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Wake County Schools To Ask Students To Bring Electronic Devices

iPad with a notebook next to it
Sean MacEntee
Flickr/Creative Commons

Thirteen public schools in Wake County will soon be asking students to bring their tablets, smartphones, iPads and laptops to class.

The elementary, middle and high schools are participating in a pilot program called BYOD, or Bring Your Own Device, that will be rolled out over the next couple of months.

Wake County School officials say the idea is to make sure the devices are being used for instructional purposes and to improve access to technology during the school day. They say that if more students bring their own devices then more will have access to the school’s computers and other resources.

Marlo Gaddis, the district’s Senior Director of Instructional Technology and Library Media Services, said the program will also teach students how to turn their personal devices into learning tools.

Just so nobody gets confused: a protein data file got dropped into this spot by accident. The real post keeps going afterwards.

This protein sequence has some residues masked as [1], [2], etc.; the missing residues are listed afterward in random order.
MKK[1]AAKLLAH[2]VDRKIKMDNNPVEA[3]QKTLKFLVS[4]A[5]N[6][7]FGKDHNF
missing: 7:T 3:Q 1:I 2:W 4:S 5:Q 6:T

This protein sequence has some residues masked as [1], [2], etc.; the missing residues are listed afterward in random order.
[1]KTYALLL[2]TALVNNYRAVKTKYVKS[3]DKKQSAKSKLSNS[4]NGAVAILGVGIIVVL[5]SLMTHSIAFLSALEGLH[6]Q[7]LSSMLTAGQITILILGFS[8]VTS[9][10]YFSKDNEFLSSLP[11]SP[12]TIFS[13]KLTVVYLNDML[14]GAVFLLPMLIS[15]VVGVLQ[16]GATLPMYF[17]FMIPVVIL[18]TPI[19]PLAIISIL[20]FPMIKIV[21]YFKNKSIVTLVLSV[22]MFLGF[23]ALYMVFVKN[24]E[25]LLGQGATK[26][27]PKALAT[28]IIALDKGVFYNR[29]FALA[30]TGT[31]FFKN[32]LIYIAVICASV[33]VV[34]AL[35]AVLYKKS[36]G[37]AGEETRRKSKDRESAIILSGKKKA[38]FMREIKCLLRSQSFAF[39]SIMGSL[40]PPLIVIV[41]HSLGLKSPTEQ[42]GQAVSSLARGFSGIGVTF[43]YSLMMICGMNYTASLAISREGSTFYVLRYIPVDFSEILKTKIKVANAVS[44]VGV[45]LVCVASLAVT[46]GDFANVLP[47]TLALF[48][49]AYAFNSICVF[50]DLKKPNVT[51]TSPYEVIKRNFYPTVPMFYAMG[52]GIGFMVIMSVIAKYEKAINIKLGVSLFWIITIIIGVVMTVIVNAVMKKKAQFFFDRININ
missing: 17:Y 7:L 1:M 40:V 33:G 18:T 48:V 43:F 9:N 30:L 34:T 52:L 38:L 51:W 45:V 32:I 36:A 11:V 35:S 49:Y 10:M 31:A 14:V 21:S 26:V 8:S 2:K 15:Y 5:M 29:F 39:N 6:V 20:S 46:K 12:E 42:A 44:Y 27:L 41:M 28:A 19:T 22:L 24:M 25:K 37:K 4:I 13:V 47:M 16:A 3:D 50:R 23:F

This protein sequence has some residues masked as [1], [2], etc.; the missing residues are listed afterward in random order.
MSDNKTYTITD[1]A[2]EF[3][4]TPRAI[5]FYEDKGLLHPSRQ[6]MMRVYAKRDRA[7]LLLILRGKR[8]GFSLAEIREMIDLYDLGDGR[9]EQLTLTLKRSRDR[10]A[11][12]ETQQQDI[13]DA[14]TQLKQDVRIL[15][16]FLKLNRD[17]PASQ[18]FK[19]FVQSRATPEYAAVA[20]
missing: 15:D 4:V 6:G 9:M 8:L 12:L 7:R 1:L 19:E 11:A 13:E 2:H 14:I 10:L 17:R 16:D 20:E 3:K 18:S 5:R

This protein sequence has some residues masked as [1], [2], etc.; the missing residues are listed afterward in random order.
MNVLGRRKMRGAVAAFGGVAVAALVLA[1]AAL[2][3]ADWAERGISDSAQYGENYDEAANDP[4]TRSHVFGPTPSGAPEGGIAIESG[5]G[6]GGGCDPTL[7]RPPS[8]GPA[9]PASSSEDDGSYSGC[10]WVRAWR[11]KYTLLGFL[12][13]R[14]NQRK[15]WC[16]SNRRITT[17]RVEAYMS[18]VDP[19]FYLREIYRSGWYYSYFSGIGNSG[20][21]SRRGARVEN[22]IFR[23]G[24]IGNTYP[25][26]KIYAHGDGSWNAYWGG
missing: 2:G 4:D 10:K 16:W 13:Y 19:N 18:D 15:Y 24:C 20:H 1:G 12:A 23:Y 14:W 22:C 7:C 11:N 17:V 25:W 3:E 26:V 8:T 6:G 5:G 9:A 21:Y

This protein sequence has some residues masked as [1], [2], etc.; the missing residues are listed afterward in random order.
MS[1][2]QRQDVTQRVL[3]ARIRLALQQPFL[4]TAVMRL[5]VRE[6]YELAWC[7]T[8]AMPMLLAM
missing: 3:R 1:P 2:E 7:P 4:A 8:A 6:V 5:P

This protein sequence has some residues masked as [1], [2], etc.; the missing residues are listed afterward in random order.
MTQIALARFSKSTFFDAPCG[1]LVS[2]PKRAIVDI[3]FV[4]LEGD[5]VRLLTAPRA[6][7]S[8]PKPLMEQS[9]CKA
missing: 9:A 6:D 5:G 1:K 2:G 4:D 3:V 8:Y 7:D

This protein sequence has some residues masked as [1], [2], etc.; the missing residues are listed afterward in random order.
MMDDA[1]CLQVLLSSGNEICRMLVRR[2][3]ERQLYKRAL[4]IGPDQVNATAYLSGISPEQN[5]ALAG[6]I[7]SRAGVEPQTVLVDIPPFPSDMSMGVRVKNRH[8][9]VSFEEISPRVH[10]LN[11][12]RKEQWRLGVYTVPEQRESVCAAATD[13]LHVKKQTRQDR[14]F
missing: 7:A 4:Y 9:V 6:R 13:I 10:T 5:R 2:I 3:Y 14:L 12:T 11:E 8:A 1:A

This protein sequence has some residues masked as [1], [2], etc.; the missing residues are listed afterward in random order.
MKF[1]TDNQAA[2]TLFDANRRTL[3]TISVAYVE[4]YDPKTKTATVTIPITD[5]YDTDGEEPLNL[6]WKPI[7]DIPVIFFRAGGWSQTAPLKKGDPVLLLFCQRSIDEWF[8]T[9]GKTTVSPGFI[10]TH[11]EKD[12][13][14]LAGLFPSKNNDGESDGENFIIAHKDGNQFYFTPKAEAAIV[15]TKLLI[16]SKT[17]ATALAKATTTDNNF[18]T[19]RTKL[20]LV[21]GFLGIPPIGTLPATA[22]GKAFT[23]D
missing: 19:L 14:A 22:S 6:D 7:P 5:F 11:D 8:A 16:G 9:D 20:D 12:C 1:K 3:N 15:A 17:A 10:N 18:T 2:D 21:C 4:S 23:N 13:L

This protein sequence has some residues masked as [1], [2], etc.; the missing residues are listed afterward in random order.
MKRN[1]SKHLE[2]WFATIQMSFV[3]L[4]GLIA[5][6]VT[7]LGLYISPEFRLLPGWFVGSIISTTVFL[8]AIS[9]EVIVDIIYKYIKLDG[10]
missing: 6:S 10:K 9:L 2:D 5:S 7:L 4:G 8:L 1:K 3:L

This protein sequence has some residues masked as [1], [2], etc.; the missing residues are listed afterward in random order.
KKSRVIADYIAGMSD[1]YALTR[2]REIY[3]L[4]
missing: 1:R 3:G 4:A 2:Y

“We want to make sure our students start to understand their role as far as digital citizenship and what it means to be digital in school,” Gaddis said.

Gaddis said teachers who will be participating in the program are currently having discussions around what it means to have multiple types of devices in the classrooms and how to provide equitable access.

“One of the things we've emphasized in this is that teachers and students and schools need to take this slow and be methodical and strategic on how they use the devices in the classrooms,” she said

State school officials say more and more BYOD programs are popping up in districts throughout North Carolina.

Reema Khrais joined WUNC in 2013 to cover education in pre-kindergarten through high school. Previously, she won the prestigious Joan B. Kroc Fellowship. For the fellowship, she spent a year at NPR where she reported nationally, produced on Weekends on All Things Considered and edited on the digital desk. She also spent some time at New York Public Radio as an education reporter, covering the overhaul of vocational schools, the contentious closures of city schools and age-old high school rivalries.
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